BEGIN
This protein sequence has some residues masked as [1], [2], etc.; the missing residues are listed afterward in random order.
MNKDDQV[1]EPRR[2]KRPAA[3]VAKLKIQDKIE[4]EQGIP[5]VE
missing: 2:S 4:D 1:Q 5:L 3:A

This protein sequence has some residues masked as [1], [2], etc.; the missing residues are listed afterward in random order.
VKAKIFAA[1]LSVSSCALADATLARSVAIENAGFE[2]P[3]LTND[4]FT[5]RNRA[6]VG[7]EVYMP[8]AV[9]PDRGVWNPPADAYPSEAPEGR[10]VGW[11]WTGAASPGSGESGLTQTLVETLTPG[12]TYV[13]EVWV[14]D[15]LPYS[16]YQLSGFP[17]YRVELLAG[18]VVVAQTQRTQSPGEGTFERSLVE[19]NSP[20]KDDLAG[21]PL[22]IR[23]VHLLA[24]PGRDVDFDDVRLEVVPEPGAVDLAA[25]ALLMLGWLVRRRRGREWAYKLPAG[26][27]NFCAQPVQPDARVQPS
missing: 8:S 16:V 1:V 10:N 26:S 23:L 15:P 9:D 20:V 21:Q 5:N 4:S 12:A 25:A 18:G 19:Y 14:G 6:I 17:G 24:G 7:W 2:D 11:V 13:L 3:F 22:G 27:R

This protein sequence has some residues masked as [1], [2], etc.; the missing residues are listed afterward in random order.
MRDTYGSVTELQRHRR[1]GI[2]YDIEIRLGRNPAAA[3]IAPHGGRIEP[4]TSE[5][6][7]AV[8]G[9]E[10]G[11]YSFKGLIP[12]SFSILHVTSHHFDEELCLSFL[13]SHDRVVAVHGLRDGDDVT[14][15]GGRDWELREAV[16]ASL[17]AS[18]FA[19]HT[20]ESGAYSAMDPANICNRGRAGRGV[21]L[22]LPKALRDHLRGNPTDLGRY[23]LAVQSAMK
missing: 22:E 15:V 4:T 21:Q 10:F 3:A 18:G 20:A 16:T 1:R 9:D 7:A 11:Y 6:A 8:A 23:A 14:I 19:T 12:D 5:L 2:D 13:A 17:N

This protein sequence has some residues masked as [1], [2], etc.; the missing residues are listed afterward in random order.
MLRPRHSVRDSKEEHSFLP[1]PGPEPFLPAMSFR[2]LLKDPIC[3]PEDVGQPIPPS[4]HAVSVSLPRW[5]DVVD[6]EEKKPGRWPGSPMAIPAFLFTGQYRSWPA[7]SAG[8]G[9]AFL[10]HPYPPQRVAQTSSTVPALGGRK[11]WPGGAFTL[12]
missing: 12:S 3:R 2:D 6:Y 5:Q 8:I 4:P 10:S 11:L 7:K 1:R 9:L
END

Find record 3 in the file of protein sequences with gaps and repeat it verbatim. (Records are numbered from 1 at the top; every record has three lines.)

This protein sequence has some residues masked as [1], [2], etc.; the missing residues are listed afterward in random order.
MRDTYGSVTELQRHRR[1]GI[2]YDIEIRLGRNPAAA[3]IAPHGGRIEP[4]TSE[5][6][7]AV[8]G[9]E[10]G[11]YSFKGLIP[12]SFSILHVTSHHFDEELCLSFL[13]SHDRVVAVHGLRDGDDVT[14][15]GGRDWELREAV[16]ASL[17]AS[18]FA[19]HT[20]ESGAYSAMDPANICNRGRAGRGV[21]L[22]LPKALRDHLRGNPTDLGRY[23]LAVQSAMK
missing: 22:E 15:V 4:T 21:Q 10:F 3:A 18:G 20:A 16:T 1:R 9:D 7:A 11:Y 6:A 8:A 23:A 14:I 19:T 12:D 5:L 2:D 13:A 17:N